Properties swapped between the Province and the City last week. Photo source.
At an early February Planning and Land Use Committee meeting, Councillor Pam Madoff arrived with a stack of reports of past harbour visioning exercises that was many inches high. She said they’d been sitting on her bookshelf since they’d been written, some dating back to at least the 1980s. She lamented that after countless hours of public input and high public expectation, nothing happened. She’d brought the reports for show and tell, because at that Planning and Land Use Committee meeting, council was considering a Project Charter for Inner Harbour Revitalization Opportunities. The Project Charter lays out a public participation plan for gathering input with regard to three strategic sites on the Inner Harbour.
Yes, another harbour visioning exercise. But the circumstances are different this time. This past week, the City of Victoria, the Province and Ralmax, operator of Point Hope Maritime, announced a three-way land deal. The City swapped City-owned lands on Harbour Road currently leased by Ralmax to the Province in exchange for five strategic pieces of land. Four of these are on the inner harbour, including land at Ship Point. The Province will in turn sell the Harbour Road lands to Ralmax at market value. The Province has committed to reinvesting the proceeds of the land sale in Victoria.
A Times Colonist opinion piece called this land swap a ‘good deal’. It’s more than that. With the Inner Harbour Revitalization Opportunities Project approved by Council on February 13th, there’s a huge opportunity right now for the City to take proactive, collaborative leadership on our Harbour’s future. It’s time to make something happen.
The Greater Victoria Harbour Authority (GVHA) provides a detailed summary of the rich history of Victoria’s habour that’s well worth a read to understand the historical context for current decision making. There are two key elements of this history that must bear on the harbour’s future. First, the harbour lands, like the rest of the City of Victoria, are the unceded territory of the Songhees and Esquimalt Nations. For thousands of years before the arrival of Europeans, the harbour waters and lands were their traditional hunting and fishing grounds. Any plans for the harbour must include a rich future for the Songhees and Esquimalt peoples. Second, public participation in the future of the harbour is key.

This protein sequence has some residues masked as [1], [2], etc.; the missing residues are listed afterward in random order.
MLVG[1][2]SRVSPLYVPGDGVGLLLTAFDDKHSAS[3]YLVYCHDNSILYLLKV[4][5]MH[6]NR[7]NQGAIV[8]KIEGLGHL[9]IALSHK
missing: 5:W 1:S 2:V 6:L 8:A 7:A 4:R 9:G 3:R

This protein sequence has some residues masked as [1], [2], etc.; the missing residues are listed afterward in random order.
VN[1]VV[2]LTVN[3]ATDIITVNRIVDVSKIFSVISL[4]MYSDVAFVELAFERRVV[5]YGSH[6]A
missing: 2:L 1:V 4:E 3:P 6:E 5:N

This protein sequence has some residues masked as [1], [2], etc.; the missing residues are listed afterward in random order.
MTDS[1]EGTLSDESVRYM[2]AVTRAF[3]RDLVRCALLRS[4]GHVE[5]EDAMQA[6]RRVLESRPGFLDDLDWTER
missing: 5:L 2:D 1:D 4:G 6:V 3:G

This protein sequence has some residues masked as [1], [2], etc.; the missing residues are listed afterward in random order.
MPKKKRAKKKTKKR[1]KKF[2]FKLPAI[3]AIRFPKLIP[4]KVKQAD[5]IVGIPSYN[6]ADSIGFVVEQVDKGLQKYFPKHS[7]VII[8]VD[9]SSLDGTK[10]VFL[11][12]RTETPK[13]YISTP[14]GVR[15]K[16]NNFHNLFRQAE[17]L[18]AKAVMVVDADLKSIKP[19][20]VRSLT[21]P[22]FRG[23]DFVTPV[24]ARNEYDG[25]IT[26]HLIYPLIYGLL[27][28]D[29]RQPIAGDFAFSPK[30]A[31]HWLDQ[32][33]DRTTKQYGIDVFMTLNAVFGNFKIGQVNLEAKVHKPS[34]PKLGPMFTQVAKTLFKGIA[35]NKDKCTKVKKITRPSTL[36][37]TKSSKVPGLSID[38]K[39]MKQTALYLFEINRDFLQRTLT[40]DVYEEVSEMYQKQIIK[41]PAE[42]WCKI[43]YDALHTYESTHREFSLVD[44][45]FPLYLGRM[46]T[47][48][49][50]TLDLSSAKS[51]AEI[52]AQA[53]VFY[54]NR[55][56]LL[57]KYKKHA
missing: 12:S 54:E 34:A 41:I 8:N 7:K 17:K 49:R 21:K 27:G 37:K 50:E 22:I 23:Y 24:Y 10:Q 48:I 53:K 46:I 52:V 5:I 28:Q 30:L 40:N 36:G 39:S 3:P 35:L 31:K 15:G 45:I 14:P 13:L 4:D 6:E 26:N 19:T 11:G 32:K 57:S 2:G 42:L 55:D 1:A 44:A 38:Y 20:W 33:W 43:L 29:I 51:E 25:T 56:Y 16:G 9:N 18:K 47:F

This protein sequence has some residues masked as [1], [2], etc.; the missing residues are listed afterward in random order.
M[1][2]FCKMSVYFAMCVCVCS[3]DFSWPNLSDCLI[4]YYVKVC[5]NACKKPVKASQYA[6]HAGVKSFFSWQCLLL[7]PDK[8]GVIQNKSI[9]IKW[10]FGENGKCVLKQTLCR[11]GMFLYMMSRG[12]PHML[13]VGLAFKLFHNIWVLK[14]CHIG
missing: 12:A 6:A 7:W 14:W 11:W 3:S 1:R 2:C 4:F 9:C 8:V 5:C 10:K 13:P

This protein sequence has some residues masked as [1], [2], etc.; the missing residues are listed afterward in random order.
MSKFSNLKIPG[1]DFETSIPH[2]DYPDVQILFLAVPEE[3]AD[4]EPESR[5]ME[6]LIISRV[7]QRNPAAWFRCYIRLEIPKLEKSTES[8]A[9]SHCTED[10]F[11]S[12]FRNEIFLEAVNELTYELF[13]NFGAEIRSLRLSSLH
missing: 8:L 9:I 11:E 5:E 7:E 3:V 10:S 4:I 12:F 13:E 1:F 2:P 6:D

Opportunity, Focus and Leadership
The Official Community Plan policy goal of a working harbour was significantly furthered last week. The land sale to Ralmax, and the protection of those lands by covenant for marine industrial use sets the stage for the expansion of the shipyard and well-paying marine-industry jobs well into the future.
It’s now time for Council and the public to turn our minds to the jewel that is the City’s inner harbour, what I hear referred to often as “the heart of Victoria.” Past harbour visioning exercises have included the harbour as whole. This spring, between March and June, City staff and Council will be engaging the public as to vision and ideas for the future of three key sites pictured below: 1. the provincially-owned Belleville Ferry Terminal Lands 2. the now fully City-owned Ship Point lands and 3. the provincially-owned Lower Wharf Street lands.